A.I. By D.I. Jolly
“Why do we call them crickets, anyway?”
Dan turned one the small green pills over in his fingers before dropping it on the stack.
“Oh, yeah,” Said Jack dismissively, “that’s because the dude who invented this stuff realised that he could get an export license for insects way easier than unregistered drugs. So he injected it into crickets and shipped it all over the place, no problem.”
Dan’s face scrunched up trying not to picture it but said,
“And then what?”
“And then hot girls in fuck all clothes had to munch on bugs to get high in night clubs.”
Jack shrugged and tossed two of the pills into a little baggie and added them to the pile.
“Wasn’t that bad actually, they didn’t taste terrible, and the texture was something different. It mixed well with the high.”
The two went back to sorting pills in silence as one thought about the parties of his youth and the other the parties of his future. They had met on the job, an old hippie who was happy to stick it to the man selling a good time, and a young, wanna be hard boy, who like large piles of potentially panty-dropping money and drugs. Jack got the product, they sorted it together and Dan would hit the clubs selling and having a good time. Jack did a few key drops to key people he’d met over the years doing the festival scene and at the end of the day, they split the money 50/50. It worked, they weren’t greedy, and Jack made sure that Dan saved at least some of his cash for a rainy day.
“Because one day the party is going to stop, and when you look back on it, you wanna remember it for the good times you had, not regret it for the money you burned.”
Dan wasn’t stupid, and agreed, but was impatient when it came to success. He wanted to expand, get more product, minions and underlings and build an empire. Until the day he went into the wrong club, tried to sell to the wrong dude and got thrown in front of a train for his mistake. He’d somehow missed that there was already a drug empire in the city and while they accepted Jack and Dan’s little operation. It needed to stay the way it was, and not cross any lines.
By the time someone found Dan and bothered to call an ambulance, his body was well and truly ruined. But his brain managed to hang on just long enough for the transplant. It was also the day Jack discovered that he was Dan’s emergency contact person. After Dan’s mom had simply hung up on the nurse when she called. And after 12 years of school from age 6 to 18 and then 40 years of parties, festivals, chill outs and spiritual retreats, Jack came face to face with his friend’s brain in a jar as it was slowly dissolved and then downloaded.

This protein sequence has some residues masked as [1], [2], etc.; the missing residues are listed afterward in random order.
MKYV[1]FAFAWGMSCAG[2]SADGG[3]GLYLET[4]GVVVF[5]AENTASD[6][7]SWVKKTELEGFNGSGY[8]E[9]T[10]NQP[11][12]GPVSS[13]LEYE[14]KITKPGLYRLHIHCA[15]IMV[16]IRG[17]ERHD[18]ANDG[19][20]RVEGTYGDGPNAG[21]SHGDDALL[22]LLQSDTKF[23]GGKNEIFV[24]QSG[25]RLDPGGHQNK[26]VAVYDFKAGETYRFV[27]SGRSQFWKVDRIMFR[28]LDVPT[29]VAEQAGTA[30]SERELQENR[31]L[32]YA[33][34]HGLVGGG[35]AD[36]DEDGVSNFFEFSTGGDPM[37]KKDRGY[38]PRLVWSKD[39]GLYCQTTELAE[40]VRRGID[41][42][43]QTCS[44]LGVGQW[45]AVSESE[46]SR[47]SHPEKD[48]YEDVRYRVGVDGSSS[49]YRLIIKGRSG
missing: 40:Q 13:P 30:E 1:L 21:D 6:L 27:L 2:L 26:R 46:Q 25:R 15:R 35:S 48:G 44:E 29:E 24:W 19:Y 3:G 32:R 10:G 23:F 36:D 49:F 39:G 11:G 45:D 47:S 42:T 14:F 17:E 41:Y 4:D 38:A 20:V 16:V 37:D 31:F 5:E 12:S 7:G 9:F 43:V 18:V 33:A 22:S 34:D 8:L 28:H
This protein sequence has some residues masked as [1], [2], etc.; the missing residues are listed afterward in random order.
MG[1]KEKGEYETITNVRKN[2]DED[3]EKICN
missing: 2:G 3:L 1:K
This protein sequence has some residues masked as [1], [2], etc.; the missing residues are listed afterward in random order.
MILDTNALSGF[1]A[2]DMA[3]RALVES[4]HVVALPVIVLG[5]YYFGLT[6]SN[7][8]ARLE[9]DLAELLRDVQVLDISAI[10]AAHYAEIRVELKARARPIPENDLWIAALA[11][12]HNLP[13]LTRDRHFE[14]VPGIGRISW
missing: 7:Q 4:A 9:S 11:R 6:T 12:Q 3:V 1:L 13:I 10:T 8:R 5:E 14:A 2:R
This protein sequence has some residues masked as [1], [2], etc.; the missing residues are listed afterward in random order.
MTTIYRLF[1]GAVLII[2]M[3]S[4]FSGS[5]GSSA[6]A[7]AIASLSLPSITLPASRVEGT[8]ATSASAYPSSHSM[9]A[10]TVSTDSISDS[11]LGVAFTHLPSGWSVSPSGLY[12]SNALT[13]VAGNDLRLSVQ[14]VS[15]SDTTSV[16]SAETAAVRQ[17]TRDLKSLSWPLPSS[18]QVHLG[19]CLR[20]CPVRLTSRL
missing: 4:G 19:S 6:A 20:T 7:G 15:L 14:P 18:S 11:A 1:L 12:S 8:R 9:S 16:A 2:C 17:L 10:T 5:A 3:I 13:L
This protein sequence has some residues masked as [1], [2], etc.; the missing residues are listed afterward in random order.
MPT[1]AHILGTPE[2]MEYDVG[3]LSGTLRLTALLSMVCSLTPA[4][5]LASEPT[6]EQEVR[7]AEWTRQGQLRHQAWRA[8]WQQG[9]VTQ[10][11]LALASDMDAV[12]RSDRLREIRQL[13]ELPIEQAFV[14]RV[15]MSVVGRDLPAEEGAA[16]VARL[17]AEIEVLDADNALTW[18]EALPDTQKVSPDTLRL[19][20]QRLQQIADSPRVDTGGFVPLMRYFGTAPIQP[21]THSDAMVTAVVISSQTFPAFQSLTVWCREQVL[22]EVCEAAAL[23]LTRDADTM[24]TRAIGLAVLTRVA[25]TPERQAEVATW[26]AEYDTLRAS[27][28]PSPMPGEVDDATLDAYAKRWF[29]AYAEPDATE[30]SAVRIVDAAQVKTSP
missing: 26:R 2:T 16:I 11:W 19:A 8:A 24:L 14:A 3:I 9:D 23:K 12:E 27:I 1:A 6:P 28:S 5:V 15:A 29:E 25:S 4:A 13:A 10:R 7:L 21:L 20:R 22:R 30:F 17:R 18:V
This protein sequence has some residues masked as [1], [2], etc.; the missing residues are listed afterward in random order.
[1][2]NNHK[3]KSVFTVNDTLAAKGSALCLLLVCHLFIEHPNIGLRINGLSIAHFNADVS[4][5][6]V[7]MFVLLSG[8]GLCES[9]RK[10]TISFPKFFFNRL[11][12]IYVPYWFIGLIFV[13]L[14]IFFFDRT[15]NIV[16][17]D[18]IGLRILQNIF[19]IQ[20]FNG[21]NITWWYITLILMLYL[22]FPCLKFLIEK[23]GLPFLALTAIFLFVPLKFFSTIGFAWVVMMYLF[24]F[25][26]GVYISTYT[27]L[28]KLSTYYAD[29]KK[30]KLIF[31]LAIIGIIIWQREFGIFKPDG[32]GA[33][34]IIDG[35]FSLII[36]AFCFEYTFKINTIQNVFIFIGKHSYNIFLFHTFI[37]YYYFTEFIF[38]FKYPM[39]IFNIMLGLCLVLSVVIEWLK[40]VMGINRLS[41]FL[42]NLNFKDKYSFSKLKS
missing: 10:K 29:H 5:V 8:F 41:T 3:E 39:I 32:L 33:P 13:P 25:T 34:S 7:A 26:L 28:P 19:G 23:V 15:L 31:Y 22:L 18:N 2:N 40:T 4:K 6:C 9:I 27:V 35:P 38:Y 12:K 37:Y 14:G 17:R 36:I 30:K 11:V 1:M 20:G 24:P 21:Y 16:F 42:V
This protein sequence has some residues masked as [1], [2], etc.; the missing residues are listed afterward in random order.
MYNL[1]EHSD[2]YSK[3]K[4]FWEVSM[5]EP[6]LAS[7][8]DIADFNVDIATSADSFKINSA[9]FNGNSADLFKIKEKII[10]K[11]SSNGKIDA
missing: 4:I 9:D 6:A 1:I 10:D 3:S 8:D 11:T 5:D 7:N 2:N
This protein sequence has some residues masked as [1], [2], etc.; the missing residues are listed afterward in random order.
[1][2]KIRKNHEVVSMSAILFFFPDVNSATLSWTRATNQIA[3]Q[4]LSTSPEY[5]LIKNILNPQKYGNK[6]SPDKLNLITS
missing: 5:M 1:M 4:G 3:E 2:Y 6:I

“From here the process is fairly simple,” said the doctor. “Once we’ve got it all we can access the damage properly, run a sweep to fix up any glitches or errors, then re-download him into a stationary-unit or body, depending on his insurance bracket. You wouldn’t happen to know which company he’s with would you?”
Jack continued to stare at the jar while the words washed over him but eventually managed to say,
“What do you mean by glitches and errors?”
The doctor put on a smile that reminded Jack of a used car salesman and said.
“Well, we need to clear it of some outdated human features, appetite, addiction that sort of thing, also if there was any damage caused by the trauma, we will be able to correct that and get him back to as much of his old self as possible. He’ll then be updated with the latest none-bio-human legal behaviour software and then he’ll be good to go. The whole process will only take a couple of days. So, about his insurance details? The sooner we can get in touch with them, the sooner we know which body model to prepare.”
A cold sick feeling washed over Jack and he realised that while he wasn’t looking or engaging with The System, it had gotten a lot scarier than he’d remembered.
“He has a full account with Gen. Bank and I think they offer an insurance policy but I don’t know the details. I can give you his full name and birthday, though?”
The doctor’s smile grew and he put a reassuring hand on Jack’s shoulder.
“That’s great, thank you. If you could please just go with the nurse, so that she can get a start on the paperwork. And don’t worry about your friend, we do this sort of thing all the time, it’s much safer than it looks.”
Three days and 18 different signed documents later, Jack was invited back to the hospital to collect Dan 2.0, now in his mid-range body by Honda in association with Gen. Bank. The digital expression display wasn’t the latest but was good enough and it had full autonomous arms and legs with regular walking and handling capabilities. Top speed of 45km an hour and 3-day battery life at standard use. The doctor explained that while he was only equipped with a standard speech package, they weren’t particularly expensive and fairly easy to download, so if Dan 2.0 wanted to search for something similar to what he sounded like before, it wouldn’t be too hard to do.
Dan 2.0’s display lit up with a smile when Jack entered the room, and in a tinny, slightly feminine robotic voice expressed.
“Jack my old friend. So lovely to see you. I must apologise for my mistakes that led me to this situation. I was unaware of the potential consequences for my actions. I am full of regret. I shall not make mistakes again.”
He then lifted a hand in a thumbs-up gesture. Jack waited until they were out of the hospital before speaking.
“Dan my boy, are you… are you really in there?”
They sat in silence for a few moments and Jack could hear some fans start up somewhere inside Dan 2.0 as he processed the question, then with a slight crackle from his voice box, said.
“I do not know.”